What about Exosomes?
Exosomes are vesicles that form when cells undergo apoptosis, or when cells contain excess cell parts, among others. In this way, cells package up cell parts to transmit between cells for use in facilitating new cellular growth and manufacturing of proteins and whole cellular parts by cells. Exosomes also serve as one form of communication between cells, among many. The body is a great recycler of waste. If it was not, the body would be incredibly inefficient as an organism and would not be close to the efficient organism it currently is.
Exosomes are merely one type of vesicle. ‘Vesicle’ is the keyword, and there are various forms of vesicles. Even 'defective' viruses can form into vesicles. Defective viruses are not fully formed whole viral structures. Instead, they are incomplete viruses that naturally form into vesicles in the cytoplasm of the cell, then bud off from the cell wall.
Again, cells repackage their viral components to transmit to cells in order to help transfer parts for viral creation to cells that contain inadequate amounts of parts for viral synthesis.
Seemingly, much confusion has been created by this great misunderstanding of study language with regard to some viruses appearing as exosomes. This has led to many falsely believing that studies claim all viruses appear as exosomes. This is patently incorrect. It is the enveloped virus that appears vesicle-like, thus giving rise to difficulties in distinguishing enveloped viruses from vesicles. But it is not impossible.
Indeed, enveloped viruses can appear as vesicles because such viruses contain an outer envelope that they gain when budding from the cell wall. Such enveloped viruses are released by cells through budding instead of cell lysis/rupture because they are lowly replicated by cells. They gain their envelope by way of leaving the cell wall, wherein they get coated in a layer of the cellular wall itself through this passage—something that does not normally take place when viruses leave through cell lysis.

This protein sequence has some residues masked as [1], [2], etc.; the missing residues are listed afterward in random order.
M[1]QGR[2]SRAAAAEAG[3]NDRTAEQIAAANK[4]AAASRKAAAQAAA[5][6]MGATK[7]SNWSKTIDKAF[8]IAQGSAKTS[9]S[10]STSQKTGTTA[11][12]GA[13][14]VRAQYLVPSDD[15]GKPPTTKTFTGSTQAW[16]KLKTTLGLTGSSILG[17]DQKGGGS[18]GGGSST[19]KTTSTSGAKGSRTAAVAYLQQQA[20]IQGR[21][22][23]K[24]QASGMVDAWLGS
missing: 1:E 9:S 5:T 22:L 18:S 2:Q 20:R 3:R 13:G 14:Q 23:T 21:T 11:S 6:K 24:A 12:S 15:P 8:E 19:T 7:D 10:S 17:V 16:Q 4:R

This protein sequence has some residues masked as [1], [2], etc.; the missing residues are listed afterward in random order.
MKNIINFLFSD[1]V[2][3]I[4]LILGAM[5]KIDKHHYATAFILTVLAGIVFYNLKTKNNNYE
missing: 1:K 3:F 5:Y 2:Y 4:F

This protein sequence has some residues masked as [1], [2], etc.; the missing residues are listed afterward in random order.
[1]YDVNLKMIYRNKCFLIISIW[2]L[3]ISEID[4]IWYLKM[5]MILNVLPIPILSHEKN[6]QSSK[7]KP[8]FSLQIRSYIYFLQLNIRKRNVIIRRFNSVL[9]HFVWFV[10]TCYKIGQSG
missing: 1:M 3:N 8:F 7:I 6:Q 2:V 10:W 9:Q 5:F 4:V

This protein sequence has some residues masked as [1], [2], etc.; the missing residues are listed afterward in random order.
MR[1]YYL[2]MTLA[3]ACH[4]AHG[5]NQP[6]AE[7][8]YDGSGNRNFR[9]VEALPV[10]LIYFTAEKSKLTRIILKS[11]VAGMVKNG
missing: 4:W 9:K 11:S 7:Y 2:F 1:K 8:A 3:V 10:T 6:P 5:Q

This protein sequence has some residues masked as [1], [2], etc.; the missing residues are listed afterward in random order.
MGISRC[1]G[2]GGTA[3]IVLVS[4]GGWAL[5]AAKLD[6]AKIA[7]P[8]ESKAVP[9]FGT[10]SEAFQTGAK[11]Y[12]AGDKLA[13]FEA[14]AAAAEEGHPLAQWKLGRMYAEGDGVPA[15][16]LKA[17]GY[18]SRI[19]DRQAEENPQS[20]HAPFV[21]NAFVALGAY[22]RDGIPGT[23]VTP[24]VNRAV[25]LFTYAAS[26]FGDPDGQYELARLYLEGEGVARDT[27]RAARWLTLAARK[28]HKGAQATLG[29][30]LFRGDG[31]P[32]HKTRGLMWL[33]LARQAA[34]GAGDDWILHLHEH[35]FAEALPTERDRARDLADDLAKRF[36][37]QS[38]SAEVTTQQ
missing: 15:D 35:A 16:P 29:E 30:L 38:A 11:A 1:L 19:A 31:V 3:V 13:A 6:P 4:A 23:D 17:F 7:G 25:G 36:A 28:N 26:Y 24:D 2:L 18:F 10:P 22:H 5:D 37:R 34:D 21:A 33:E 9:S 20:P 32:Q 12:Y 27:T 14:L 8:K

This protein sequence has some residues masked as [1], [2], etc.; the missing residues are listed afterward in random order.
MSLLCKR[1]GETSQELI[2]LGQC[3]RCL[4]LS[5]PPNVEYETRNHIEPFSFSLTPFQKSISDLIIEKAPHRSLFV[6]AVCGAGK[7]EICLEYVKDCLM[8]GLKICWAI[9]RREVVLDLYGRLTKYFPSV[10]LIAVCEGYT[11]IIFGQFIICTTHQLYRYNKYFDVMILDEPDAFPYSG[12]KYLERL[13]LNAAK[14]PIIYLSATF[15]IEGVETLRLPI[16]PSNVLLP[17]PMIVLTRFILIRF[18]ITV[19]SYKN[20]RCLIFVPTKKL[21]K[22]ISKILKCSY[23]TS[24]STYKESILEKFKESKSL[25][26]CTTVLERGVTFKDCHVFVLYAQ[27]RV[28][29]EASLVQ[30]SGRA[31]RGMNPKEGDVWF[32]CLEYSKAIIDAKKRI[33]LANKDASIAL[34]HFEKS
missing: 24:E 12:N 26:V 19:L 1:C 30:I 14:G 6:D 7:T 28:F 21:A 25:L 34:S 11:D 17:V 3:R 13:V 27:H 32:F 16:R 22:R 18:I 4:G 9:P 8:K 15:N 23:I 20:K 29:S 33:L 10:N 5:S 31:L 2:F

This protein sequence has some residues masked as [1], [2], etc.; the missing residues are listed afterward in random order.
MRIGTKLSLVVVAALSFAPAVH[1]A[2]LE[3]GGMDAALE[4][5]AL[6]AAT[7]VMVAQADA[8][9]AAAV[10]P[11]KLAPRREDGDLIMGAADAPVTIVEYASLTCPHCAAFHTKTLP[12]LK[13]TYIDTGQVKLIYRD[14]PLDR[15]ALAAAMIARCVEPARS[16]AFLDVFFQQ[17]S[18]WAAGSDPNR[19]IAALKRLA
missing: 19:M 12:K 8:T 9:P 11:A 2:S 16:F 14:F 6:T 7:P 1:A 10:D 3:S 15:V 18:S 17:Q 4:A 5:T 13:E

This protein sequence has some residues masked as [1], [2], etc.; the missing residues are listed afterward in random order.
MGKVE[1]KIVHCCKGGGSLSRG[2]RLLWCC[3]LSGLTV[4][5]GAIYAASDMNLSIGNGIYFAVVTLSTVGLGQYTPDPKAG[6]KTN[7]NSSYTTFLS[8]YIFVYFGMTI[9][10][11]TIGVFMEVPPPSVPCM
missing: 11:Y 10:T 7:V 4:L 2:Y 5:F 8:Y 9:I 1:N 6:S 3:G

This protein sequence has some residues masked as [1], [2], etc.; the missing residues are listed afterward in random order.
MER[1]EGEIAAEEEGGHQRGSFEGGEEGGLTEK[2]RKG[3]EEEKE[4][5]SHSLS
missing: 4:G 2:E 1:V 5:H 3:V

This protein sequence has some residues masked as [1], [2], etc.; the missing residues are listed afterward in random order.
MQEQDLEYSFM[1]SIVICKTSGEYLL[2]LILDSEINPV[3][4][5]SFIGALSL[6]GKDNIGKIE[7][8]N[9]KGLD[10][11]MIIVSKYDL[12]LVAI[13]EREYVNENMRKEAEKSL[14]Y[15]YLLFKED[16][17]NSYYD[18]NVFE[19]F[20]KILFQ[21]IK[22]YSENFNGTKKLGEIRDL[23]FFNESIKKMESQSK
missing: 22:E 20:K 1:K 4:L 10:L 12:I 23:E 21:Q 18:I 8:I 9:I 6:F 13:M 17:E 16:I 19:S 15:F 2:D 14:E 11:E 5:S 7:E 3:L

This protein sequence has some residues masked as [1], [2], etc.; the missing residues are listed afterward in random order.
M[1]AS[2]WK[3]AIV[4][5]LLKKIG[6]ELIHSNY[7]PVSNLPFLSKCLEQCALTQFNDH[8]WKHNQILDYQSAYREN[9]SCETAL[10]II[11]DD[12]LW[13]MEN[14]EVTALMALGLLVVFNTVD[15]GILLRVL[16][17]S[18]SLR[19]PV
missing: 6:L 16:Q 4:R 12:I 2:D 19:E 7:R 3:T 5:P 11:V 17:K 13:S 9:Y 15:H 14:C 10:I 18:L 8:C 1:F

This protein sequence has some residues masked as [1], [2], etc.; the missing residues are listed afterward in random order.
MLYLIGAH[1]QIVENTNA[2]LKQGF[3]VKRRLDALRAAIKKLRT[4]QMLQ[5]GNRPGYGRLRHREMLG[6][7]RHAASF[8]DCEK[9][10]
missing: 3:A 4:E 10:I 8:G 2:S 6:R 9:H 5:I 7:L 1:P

On the other hand, many non-enveloped viruses are more resistant to temperature and toxins because they do not contain this delicate cell wall envelope. There are unique reasons for each structure.
To claim exosomes do not exist is folly. To do so is to claim cells do not form vesicles during apoptosis or to recycle waste or excess cell parts for future use. Under normal optical microscopy footage, one can clearly see this process taking place.
As stated, if this were not the case, cells would be incredibly inefficient and the death of an organism would occur over the smallest of insults from its environment.
Most Viruses and Exosomes Differ Extensively
With this known, we begin to understand that there are many different types and subtypes of viruses within the virome of the body, which are either enveloped or non-enveloped. Studies note the particular virus being compared to a vesicle in their abstracts. Those falsely claiming that all viruses appear as exosomes are not understanding this key language and are, as a result, misreading such studies. I have seen many claims over the past two years with this complete misreading of study language with regard to studies comparing certain enveloped viruses to exosomes. It is then falsely claimed that all viruses appear as exosomes/vesicles. In actuality, it is merely those of enveloped form that can appear as vesicles due to their outer coat.
Exosomes have no structured cohesion, no capsid, and no inner mRNA core. They are vesicle bodies largely made of a cell wall coating that contains cargo inside; proteins, lipids, and mRNA parts, among others. Fully formed viruses, however, are complete rigid structures that have coherent form, structure, and appearance.
Under the coating of the enveloped virus, there exists the same structuring, which is more difficult to see due to the outer lipid bilayer coat. As stated, misunderstanding this leads to the erroneous assumption that all viruses are exosomes, or that all viruses are confused for exosomes. This originates from the "alternative health" side and their oftentimes haphazard reading of complex study language.
In the end, it is vital that language be properly understood in order to grasp the nature of viruses, their existence, and how they are structured in relation to other cellular components. One must foster a scientific mind with regard to understanding the logic behind why things exist and are inferred. Without a scientific mind, there can be no understanding of the inner workings of the body.